The specimens on which this study was based were collected in the different locations at the Central Luzon State University, a national university that sits in a 656 ha reservation. Collected specimens are deposited in the Mycology Laboratory of the Department of Biological Sciences, College of Arts and Sciences, Central Luzon State University, Science City of Muňoz, Nueva Ecija, Philippines. All of the available basidiocarps of Auricularia were gathered from the various habitats with the aid of a knife, air-dried and placed in herbarium envelope. Notes were carefully taken during collection with the habitats of each sample specimens and their respective date of collection. Identification to species
The texture and color of the pileus and hymenia were observed. Soaking in tap water for ten minutes facilitated the rehydration of the dried specimen (Lowry, 1951). For the microscopic characters of basidiocarps, free hand sections were made perpendicular to the superior surface of these basidiocarps approximately 0.1 mm thick with the aid of a surgical blade. These were mounted in water and carefully observed using a compound microscope. Measurement of all zones from the hymenial to the pileus layer were done using a screw calibrated filar micrometer. Morphological features of the hairs (length and shape of the tip) were measured and characterized.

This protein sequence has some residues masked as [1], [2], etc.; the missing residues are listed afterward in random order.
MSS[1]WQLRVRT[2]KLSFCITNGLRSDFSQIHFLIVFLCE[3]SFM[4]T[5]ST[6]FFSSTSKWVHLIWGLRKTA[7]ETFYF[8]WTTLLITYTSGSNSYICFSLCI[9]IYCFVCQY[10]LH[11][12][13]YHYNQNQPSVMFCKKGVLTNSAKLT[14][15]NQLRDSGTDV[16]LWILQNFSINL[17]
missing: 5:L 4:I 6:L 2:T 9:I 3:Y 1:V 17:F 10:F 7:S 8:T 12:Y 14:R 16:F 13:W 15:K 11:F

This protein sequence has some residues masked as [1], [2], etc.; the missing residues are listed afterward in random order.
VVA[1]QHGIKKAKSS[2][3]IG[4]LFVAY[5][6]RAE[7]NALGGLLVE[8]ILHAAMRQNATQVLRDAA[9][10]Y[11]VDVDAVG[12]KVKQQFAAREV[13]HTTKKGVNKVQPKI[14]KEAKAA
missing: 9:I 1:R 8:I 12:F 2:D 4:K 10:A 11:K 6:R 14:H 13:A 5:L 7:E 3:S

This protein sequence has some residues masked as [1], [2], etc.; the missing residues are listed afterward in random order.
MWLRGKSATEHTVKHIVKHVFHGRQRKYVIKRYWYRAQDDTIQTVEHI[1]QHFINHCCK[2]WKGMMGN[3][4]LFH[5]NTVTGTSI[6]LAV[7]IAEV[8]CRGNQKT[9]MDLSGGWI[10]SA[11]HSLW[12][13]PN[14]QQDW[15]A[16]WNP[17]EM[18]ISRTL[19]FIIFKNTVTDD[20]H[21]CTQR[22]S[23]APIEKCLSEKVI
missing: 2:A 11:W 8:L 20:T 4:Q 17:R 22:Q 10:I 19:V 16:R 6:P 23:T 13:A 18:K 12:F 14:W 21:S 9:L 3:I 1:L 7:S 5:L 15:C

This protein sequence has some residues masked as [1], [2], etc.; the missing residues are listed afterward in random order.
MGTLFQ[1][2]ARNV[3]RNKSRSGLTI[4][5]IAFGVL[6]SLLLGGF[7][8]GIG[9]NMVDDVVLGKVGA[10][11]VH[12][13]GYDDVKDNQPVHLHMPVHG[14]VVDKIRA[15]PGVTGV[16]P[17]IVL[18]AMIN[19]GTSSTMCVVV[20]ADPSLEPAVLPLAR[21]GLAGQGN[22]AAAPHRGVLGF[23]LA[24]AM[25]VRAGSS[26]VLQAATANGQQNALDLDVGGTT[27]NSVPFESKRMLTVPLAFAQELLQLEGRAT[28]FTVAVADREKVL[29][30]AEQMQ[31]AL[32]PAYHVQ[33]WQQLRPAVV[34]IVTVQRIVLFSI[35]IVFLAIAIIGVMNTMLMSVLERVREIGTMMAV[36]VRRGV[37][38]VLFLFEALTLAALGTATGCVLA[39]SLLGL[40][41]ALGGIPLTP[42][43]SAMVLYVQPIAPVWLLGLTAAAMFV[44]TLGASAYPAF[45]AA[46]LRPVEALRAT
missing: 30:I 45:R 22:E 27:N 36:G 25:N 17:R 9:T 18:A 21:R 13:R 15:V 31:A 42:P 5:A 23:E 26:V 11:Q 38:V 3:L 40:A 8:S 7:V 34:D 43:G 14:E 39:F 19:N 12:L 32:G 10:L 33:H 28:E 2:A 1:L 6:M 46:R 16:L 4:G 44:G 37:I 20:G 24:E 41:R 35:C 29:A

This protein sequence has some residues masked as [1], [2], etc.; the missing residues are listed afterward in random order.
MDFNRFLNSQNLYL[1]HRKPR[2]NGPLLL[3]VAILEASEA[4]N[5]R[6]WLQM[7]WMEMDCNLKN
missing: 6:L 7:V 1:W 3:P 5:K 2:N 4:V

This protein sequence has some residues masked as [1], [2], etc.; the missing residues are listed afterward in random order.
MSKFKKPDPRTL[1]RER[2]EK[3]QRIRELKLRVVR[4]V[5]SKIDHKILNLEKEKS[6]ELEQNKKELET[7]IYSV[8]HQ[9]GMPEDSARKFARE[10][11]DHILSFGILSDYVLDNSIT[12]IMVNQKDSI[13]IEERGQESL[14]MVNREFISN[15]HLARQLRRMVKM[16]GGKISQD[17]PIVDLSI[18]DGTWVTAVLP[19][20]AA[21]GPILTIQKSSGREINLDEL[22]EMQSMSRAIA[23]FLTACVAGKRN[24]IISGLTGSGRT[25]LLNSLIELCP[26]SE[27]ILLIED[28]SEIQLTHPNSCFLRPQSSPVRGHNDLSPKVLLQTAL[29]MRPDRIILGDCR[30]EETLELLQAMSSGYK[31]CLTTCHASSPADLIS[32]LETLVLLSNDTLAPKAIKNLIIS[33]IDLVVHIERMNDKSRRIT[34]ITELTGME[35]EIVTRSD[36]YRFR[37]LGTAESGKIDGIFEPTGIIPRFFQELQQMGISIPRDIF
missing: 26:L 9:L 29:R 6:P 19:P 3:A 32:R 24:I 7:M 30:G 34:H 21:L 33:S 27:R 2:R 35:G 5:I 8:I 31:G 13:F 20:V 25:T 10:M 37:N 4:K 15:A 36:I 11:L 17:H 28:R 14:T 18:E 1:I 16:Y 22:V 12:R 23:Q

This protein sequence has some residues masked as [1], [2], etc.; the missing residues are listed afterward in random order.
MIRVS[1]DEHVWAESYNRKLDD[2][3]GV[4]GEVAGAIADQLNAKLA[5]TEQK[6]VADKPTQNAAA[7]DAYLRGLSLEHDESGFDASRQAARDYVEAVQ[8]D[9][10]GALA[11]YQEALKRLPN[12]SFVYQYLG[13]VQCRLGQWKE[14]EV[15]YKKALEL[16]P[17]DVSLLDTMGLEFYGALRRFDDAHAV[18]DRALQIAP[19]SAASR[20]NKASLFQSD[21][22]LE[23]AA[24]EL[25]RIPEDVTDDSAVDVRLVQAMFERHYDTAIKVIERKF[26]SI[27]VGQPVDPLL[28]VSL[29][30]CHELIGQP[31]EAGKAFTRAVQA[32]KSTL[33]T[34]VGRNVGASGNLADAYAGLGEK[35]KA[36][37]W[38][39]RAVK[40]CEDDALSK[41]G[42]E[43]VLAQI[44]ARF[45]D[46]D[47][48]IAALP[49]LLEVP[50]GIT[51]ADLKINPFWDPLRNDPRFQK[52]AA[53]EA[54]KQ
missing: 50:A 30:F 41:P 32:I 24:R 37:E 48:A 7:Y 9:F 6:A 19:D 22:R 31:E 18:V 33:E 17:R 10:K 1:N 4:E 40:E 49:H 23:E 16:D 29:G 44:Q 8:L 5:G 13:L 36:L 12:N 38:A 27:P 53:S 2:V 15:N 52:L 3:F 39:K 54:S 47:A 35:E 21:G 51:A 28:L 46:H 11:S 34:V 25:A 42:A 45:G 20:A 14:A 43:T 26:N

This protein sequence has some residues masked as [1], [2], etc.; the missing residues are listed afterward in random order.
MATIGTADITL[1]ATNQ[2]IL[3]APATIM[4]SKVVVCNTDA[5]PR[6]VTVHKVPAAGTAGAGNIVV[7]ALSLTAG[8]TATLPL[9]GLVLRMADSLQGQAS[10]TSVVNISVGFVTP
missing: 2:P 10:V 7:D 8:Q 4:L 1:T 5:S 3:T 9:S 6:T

Auricularia species were photographed in toto, and photomicrographed in section. Photographs of mature basidiocarps were selected following the
Journal of Agricultural Technology
examination of large members of species in their typical form. Diagrammatic illustration showing the internal features and the context of the different zonal regions was made. Results
Four species of Auricularia were collected and identified: A. auricula, A. fuscossucinea, A. polytricha and A. tenuis. Morpho-anatomical characteristics of Auricularia
The basidiocarp of Auricularia was characterized to be rubbery and gelatinous. Its structure varies from discoid, cupulate, auriform, and resupinate with reflex margins; sessile, substipitate, or rarely stipitate; thin, translucent to opaque, brittle when dry. The basidiocarps grow saprobically; usually solitary to gregarious; upper surface pileus, hairs 65-500 µm or more in length; lower surface bearing the hymenium, which is externally glabrous to pruinose, often with verrulose folds; the colour of these basidiocarps ranges from light to dark brown or black; cross section perpendicular to superior surface showing hyphal organization of characteristic morphology with discernible zonations; hymenium unilateral and dense; the basidia are cylindrical to clavate, transversely triseptate; the sterigmata are elongated
As reported previously, this genus includes eleven species (Lowy, 1952). Eight of them have been found in the Philippines (Lalap, 1981). Among these, four were found in Central Luzon, which therefore, serves as source of genetic resources for researchers and mushroom growers. A brief description of these species which was based from the work of Lowy (1952) is given below. Description of the species Auricularia auricula